A Gap Between Generations

I went to the PG Study Day at St. Andrews University yesterday and gave a paper, which aimed to reason why slow films cannot evoke justified responses in a movie theatre audience. Instead they should be screened at alternative venues, such as galleries. I have discussed this issue elsewhere on this blog.

In the Q&A session afterwards, a point was raised, which is so simple that it is often overlooked. It is, in fact, another straight-forward reason why the term ‘Slow Cinema’ is incorrect. Ask the generation of people who grew up with films by Tarkovsky, Janscó, and similar directors. They would tell you that the term SC is ridiculous. No one has ever termed these films as slow in the past.

I very much agree to this. There are generations as well as areas in the world where the term SC is a dead end. It is a Western concept and yet another framework we use in order to make sense of what we see. Strangely enough, we forget what the directors say, and no one has ever spoken of Tarkovsky’s slowness at the time. It had never been highlighted as being exceptional. If you search now for writings on Tarkovsky, you can suddenly find it everywhere. We have a new framework called SC, so we can go back and analyse all films through this lens – that is what film scholars do (and they shouldn’t!).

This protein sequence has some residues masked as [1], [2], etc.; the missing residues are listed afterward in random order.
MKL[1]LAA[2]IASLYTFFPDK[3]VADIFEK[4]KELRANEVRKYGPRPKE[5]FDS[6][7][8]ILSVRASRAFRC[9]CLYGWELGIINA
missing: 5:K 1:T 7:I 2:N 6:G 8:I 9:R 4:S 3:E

Technically, there are no differences between the late Angelopoulos and today’s slow films. Nor are there, pace-wise, major differences between Béla Tarr and Miklós Janscó. It is not the films that have changed. It is us.

In his fabulous book Art and Time, Philip Rawson argued (correctly, I find) that an artist’s perception of time influences his artwork. We can take this a little further. I argue that one’s perception of time influences one’s reception of an artwork. And here we are again, with the old discussion of digital media increasing the pace of our life. I don’t mention this to blame the new media. Not at all. Rather, I try to illustrate what exactly we need to consider when talking about slow films, and it might not be the films at all that should be in the centre of attraction. Perhaps, we should put a close-up on the viewer and his pace in life, not that of the film.

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